The Government has avoided embarrassing Commons defeats by allowing two opposition motions to pass – after the DUP said it would side with Labour.
The first motion called for the pay cap for NHS staff to be lifted immediately; the second was on blocking a rise in tuition fees.
Both non-binding motions went through on the nod, with the Government abstaining.
The Conservatives had faced the prospect of losing both votes as the Democratic Unionist Party, which props up Theresa May’s minority government, had announced it would vote with Labour.
It would have meant the first defeat for the Government since it took over after the General Election – a symbolic defeat that would have nonetheless highlighted Mrs May’s vulnerability.
Public sector pay is currently dominating the political debate – and was the main issue at the TUC conference.
Following the election in June, Mrs May agreed a £1bn “confidence-and-supply” deal with the DUP after the Conservatives failed to win a Commons majority.
DUP deputy leader Nigel Dodds MP said the pay cap vote was in line with the party’s policy and was not part of the deal.
“Lifting the cap on nurses’ pay and in the public sector generally is our party policy,” he told Sky News.
“We had no difficulty voting that way, and the Government understood that is how we were going to vote.
“It’s not part of our confidence-and-supply arrangement. So we will make our decisions on a case-by-case basis in those cases that aren’t covered by the confidence-and-supply agreement.”
Conservative sources said they were “pretty relaxed” about the outcome of the debate as it does not require the Government to change policy.
On Tuesday, Downing Street signalled that the 1% limit on public sector pay rises – a controversial policy first adopted seven years ago – is to be scrapped.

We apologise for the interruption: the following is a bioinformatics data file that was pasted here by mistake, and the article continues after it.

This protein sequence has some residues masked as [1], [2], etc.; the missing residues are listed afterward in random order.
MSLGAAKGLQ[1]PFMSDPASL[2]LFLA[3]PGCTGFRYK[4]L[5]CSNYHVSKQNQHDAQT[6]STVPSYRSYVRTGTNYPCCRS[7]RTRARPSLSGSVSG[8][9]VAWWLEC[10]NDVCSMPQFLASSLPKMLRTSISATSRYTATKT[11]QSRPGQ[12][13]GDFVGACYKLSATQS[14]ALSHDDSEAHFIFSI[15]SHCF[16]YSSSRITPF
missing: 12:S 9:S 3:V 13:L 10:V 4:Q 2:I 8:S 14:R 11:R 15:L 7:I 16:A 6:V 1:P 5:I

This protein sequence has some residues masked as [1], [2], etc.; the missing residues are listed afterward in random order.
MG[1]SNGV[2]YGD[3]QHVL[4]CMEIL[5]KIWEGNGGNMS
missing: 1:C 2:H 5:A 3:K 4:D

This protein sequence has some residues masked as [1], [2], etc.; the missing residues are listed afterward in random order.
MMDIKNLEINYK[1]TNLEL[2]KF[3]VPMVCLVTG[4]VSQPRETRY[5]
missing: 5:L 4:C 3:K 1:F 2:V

Number 10 said prison officers and police would receive raises above 1% for the first time since 2010, and that ministers were ready to show “flexibility” across the rest of the public sector for 2018/19.
But the move, announced on the same day figures showed the inflation rate had reached 2.9%, did little to ease the criticism of the Government’s pay restraints.
Union leaders and Labour said the pay cap should be lifted across the sector.
Also on Wednesday, firefighters rejected a 2% pay offer, with the Fire Brigades Union saying the offer included a “whole host of strings” and failed “to clearly address the pain our members have experienced as a result of years of falling real wages”.
The opposition motion on NHS pay demanded that the Government “end the public sector pay cap in the NHS and give NHS workers a fair pay rise”.
At the start of a debate in the House of Commons, DUP MP Ian Paisley signalled his party’s support for Labour’s motion.
Jonathan Ashworth, Labour’s shadow health secretary, said the Government’s move was solely aimed at avoiding defeat – and urged Mrs May to scrap the pay cap for all public sector workers.
“It’s extremely rare for the Government not to vote down an Opposition motion and the only explanation is it avoided a vote because it knew it would lose it,” he said.
(c) Sky News 2017: Labour motion on NHS pay rise passes without opposition